Architectural and spiritual symbols of Mimar Sinan's masterpiece

Published 02.06.2017 22:17
Updated 02.06.2017 22:18
Architectural and spiritual symbols of Mimar Sinan's masterpiece

Selimiye Mosque, a masterpiece of Mimar Sinan's mastery period as well as Ottaman-Islamic civilization, is admired for new meanings attributed to its structure and its architecture

It is rumored that Prophet Muhammad appeared in a dream to Ottoman Sultan Selim II and pointed to Edirne to build the Selimiye Mosque; thus, Selim ordered the structure to be built in Kavak Square.

It took six years to construct the Selimiye Mosque, which was designed by Mimar Sinan. He called this work of art, which he built for the 11th Ottoman Sultan Selim II, "My masterpiece." It is unsurpassed in terms of architectural and aesthetic value and was built at a time when Turkish-Islamic civilization had reached its peak in the Ottoman Empire. The historic mosque is admired by visitors and art historians and has tremendous significance.

In 2011, the mosque was recognized by UNESCO and was added to UNESCO's World Heritage List.

Edirne Culture and Tourism Director Ahmet Hacıoğlu told Anadolu Agency (AA) that Selimiye, which is admired for its minbar engraved like lace, ornaments and blueprints, has its own unique codes.

Hacıoğlu said that Selimiye bears the traces of the five pillars and fards of Islam as well as tawhid belief. "As soon as you enter Selimiye, you encounter a dome that surrounds you. This huge dome speaks of the oneness of Allah. The five-step windows represent the five pillars of Islam. The giant dome, 32 meters in diameter, marks the 32 "fards" [obligations] of Islam. The platforms of the four muzzins indicate four sects. The six paths of the rear minarets depict the six pillars of faith, while 12 marble columns are interpreted as the 12 fards of prayers," Hacıoğlu said.

Pointing out that calligrapher Hasan Çelebi, who wrote the letters on the dome, went blind and then lost his life after washing lime powder in his eyes with the same water he used to wash his pens, Hacıoğlu said: "Every time I come under this dome, I hear Hasan Çelebi screaming. He applied such calligraphy that you can sit under the dome for two minutes, and then you will see that the dome flattens. Çelebi did not see the mosque upon its completion. It is said that those who know this situation hear Çelebi's voice."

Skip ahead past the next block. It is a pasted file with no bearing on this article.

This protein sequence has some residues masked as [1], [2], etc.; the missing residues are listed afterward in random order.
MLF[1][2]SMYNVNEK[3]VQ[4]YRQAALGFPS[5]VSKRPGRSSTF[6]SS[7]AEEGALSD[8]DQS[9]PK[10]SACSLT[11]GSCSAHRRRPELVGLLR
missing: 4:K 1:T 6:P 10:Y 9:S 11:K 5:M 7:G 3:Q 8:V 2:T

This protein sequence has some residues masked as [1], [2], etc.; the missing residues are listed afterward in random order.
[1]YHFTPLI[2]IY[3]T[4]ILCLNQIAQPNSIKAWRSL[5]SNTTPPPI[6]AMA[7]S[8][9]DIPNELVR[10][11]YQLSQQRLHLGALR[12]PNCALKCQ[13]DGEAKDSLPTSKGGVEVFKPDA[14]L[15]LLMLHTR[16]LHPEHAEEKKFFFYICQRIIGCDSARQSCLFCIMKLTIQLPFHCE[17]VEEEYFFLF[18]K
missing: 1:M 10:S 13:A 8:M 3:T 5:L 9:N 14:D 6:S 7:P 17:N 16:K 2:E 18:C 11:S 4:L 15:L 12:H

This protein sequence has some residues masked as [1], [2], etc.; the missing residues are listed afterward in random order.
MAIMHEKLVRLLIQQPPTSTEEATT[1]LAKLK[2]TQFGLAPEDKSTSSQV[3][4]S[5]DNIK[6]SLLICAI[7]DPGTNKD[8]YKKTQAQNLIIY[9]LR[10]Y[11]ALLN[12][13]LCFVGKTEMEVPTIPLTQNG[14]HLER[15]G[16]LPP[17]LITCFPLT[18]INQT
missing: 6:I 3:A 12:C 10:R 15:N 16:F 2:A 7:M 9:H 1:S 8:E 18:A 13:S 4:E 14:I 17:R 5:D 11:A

He pointed out that the minarets, regarded as unique structures in the world due to their thinness and length, are important in revealing the mastery of Sinan. "The minarets have three paths. Mimar Sinan placed three paths in the 82-meter minaret; thus, those who climb to the sharafas do not see one another. The first path goes to the first and third sharafas; the second path leads to the second and third sharafas; and the third path leads directly to the third sharafa," he said.

Indicating that the inverted tulip motif carved on the muzzin's platform tells different stories, Hacıoğlu said the most accepted one is the story of a stubborn landlady, explaining that when the architect Sinan decided to build a mosque in Kavak Square, he had a hard time persuading a woman who had a tulip garden, and eventually the woman gave up her land, and it is rumored that Sinan engraved an inverted tulip figure on the side of the mosque's muezzin platform to symbolize this stubbornness. "But the real story is the story of Mimar Sinan and his granddaughter Fatma," he continued. "When Mimar Sinan came to Edirne from Istanbul to build Selimiye, he brought his eight-year-old beloved granddaughter with him to Edirne so as not to miss her. Due to the longing he felt for his granddaughter who got sick and died, he put a bent tulip on the marble sarcophagus in the tomb he made for his granddaughter. One of the apprentices who saw this engraved his master's sorrow on Selimiye. This is the real story of the myth of the inverted tulip."

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